Believing now? You should … Eagles are in Super Bowl

Believing now? You should … Eagles are in Super Bowl

Corey Clement stood in his locker unable to put a coherent thought together.

"It feels fake right now," the rookie running back from Glassboro, New Jersey, said. "It's surreal. Is this even really happening? This is unbelievable."

Then he looked over at Alshon Jeffery in the next locker.

"Hey, Alshon," Clement said. "Alshon, man. I don't even know what to say. Are we really going to the Super Bowl?"

They really are going to the Super Bowl.

Imagine that.

The Eagles demolished the Vikings, 38-7, Sunday night in the NFC Championship Game and will face Tom Brady, Bill Belichick and the hated Patriots in Super Bowl LII Feb. 4 in Minneapolis (see Roob's observations).

Surreal is a pretty good word.

They're in the Super Bowl because Nick Foles is rediscovering his 2013 magic (see story), they're in the Super Bowl because this defense is legitimately the best in the NFL, there in the Super Bowl because Doug Pederson is proving to be nothing less than a brilliant play-caller (see story), and they're in the Super Bowl because 53 guys that very few outsiders believed in never stopped believing in themselves.

“It’s something we said it yesterday, we all got a story here, man," Rodney McLeod said. "Every one of us. Late-round picks. Guys other teams gave up on. Guys nobody wanted. And you know what? Put that all together and you get this group.

"This is a group of guys that grind each and every day. Good work ethic. Come and play their butts off all the time no matter what. Unselfish guys. Just do their job. And that’s what you’ve got to love and that’s what it takes to win a championship."

The Eagles haven't won an NFL Championship since 1960, but don't bet against this team.

There's something special going on here, and if you don't see it, you're just not looking closely enough.

"It's mind-boggling to me," Brandon Graham said. "We went out there, and we did what we said we were going to do."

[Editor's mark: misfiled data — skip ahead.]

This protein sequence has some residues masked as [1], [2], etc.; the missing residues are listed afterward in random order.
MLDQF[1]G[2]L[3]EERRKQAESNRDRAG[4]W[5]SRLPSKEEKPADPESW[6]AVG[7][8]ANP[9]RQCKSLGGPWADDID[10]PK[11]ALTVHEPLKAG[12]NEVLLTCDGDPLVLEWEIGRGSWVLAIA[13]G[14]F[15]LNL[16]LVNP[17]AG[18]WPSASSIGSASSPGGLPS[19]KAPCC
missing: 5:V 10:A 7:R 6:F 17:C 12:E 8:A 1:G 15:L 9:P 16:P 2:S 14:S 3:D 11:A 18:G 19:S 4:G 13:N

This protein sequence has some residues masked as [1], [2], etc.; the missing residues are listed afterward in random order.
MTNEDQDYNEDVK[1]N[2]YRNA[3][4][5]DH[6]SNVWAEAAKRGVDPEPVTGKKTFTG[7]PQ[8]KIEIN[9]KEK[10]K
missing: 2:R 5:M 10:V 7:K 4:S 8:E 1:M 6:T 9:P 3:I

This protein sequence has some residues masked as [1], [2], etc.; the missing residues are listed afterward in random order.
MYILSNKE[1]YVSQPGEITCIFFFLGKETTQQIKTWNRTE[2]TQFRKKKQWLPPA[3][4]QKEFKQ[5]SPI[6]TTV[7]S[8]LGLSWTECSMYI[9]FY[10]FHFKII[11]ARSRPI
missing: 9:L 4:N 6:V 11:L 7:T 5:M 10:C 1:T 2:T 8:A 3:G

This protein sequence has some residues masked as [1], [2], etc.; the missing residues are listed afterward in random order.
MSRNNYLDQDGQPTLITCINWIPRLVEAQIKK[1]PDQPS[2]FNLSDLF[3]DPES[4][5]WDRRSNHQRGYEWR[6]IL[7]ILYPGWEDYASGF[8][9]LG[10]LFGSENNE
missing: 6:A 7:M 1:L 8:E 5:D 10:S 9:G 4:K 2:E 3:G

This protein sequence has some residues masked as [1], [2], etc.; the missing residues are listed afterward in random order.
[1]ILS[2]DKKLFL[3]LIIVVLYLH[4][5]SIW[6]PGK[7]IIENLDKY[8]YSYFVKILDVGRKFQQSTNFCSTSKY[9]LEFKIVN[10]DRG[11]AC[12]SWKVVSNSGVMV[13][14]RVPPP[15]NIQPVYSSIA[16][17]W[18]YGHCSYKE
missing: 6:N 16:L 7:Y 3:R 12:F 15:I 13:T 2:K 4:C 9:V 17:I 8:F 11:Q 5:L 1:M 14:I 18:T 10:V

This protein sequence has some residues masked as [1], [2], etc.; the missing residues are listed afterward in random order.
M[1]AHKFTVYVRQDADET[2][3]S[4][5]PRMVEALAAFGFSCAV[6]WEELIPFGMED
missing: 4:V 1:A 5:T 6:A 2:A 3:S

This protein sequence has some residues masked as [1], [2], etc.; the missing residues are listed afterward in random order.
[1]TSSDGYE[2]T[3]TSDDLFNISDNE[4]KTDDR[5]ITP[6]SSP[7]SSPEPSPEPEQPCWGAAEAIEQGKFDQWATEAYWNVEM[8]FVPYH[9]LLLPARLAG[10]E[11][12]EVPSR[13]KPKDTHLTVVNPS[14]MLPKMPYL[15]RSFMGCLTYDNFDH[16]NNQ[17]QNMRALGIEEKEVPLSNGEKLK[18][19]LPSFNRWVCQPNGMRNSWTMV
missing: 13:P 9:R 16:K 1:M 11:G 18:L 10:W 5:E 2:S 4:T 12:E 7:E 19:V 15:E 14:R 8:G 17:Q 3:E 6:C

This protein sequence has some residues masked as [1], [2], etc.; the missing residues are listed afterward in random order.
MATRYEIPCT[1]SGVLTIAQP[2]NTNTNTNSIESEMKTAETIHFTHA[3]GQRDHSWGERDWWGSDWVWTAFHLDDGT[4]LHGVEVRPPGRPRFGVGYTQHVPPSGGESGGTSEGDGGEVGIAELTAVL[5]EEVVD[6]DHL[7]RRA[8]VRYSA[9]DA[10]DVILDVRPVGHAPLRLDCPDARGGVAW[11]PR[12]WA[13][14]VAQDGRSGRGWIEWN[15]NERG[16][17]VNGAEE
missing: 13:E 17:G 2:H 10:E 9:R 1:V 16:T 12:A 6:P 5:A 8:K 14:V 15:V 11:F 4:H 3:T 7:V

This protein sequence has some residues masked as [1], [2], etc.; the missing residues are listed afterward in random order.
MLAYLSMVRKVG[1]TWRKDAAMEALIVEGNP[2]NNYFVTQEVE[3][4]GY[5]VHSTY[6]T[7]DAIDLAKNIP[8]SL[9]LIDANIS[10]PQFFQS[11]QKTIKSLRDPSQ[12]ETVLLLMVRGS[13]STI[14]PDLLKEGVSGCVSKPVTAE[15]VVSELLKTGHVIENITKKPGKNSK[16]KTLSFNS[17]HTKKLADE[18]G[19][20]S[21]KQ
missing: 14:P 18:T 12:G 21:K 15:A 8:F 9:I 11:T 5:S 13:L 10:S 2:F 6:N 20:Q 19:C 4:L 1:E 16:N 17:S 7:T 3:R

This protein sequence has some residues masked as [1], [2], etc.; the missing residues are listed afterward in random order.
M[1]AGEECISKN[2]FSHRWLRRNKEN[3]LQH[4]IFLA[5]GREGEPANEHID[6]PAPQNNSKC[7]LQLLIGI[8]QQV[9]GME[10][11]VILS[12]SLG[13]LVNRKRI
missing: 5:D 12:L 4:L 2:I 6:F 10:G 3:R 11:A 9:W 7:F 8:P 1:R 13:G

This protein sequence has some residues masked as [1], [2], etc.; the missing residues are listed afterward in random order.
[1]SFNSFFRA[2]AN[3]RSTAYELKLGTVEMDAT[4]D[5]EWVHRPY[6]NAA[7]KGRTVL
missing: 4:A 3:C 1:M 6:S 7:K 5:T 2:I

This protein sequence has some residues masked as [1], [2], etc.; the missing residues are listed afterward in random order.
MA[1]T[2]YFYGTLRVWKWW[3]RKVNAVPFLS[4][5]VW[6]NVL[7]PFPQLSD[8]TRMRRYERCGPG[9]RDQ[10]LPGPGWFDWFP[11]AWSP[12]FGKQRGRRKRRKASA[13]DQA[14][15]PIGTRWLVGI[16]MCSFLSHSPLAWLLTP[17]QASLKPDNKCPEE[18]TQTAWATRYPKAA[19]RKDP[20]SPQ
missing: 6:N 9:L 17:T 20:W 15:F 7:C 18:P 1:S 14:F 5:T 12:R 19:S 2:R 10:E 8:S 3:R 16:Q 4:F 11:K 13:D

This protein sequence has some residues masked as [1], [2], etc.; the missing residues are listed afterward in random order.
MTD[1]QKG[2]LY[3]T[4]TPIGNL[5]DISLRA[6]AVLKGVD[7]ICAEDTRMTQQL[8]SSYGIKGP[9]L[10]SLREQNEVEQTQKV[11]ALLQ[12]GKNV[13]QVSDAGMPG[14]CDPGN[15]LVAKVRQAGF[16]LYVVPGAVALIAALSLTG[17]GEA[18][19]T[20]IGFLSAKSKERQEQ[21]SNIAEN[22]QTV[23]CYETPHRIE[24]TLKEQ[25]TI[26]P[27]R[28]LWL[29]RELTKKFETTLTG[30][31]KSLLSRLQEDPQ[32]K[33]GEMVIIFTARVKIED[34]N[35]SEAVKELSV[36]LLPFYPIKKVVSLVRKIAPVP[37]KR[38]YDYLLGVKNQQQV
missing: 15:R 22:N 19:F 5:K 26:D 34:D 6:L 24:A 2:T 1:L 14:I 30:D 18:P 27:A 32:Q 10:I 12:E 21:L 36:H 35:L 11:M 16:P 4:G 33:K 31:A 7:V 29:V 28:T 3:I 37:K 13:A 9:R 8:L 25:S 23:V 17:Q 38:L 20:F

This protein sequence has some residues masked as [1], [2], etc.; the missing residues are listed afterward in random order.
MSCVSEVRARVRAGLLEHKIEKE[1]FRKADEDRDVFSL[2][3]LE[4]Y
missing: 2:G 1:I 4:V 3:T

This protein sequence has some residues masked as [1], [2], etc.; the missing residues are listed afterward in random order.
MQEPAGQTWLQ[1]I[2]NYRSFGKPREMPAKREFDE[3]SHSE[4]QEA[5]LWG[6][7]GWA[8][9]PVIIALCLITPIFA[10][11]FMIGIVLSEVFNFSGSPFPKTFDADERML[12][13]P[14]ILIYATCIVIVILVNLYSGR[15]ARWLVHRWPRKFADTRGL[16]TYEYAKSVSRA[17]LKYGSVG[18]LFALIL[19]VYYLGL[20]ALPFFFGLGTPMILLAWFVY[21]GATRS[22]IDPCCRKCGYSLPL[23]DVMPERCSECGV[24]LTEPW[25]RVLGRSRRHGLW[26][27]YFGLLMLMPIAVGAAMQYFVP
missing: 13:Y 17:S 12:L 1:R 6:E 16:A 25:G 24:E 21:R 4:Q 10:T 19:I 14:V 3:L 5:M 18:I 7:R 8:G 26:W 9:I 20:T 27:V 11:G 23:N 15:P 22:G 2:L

On offense? Foles was masterful, becoming the second quarterback in NFL history to complete 75 percent of his passes in back-to-back postseason games. The other is Joe Montana.

On defense? The Eagles spotted the Vikings seven points five minutes into the game, then overwhelmed them the rest of the way. They're the 13th team in NFL history to shut out back-to-back opponents in the second half of postseason games.

This was as dominating a performance as you'll ever see in the postseason (see breakdown).

The 31-point margin of victory is the largest in Eagles postseason history and fourth-largest ever in an NFC Championship Game.

"To win like that? It's just surreal," McLeod said. "We were the better team today. In every phase of the game.

"Started off rough. They come out and score on the opening drive, that doesn’t happen often on our defense. Just told the guys, 'Take a breath, relax, get back to basics.'

"Patrick Robinson gets a big pick-six and we start rolling (see story). I looked up at the scoreboard and it was like 31-7 and I was just like, 'Wow. Really?'"

So it's Eagles-Patriots for the second time in 14 years.

"It's going to be crazy," said Zach Ertz, who caught eight passes for 93 yards. "The Super Bowl is a huge stage and a huge opportunity, and it's going to be a lot of fun. It's something you dream about growing up as a kid, and now we're here.

"No one thought we were going to be here after Carson (Wentz) went down, but it's the resilience of this team and how much we love paying for one another. I hope you guys can see it out there each and every game."

Pederson's only previous head coaching experience was at a high school in Louisiana.

Now he's one win from delivering the first championship in 57 years to Philadelphia.

"I love coaching this football team," he said. "I love coaching those players in there. It's a tremendous feeling, quite honestly.

"And the thing about this team is all the adversity and negativity and everything that surrounds this team, these guys don't listen to that. I don't listen to that. They come to work and practice hard every day and they love being around each other.

"[I wanted] that type of culture in the building where people enjoyed coming to work, and our players and coaches really enjoy that. Now we've got to build again.

"When we started way back in OTAs, you kind of know you might have at least a good team that could compete for the NFC East. As the season goes, you start losing some of your top players to injury. You just kind of see the fight in the guys and the resilience in the guys. Then you lose your quarterback here at the end.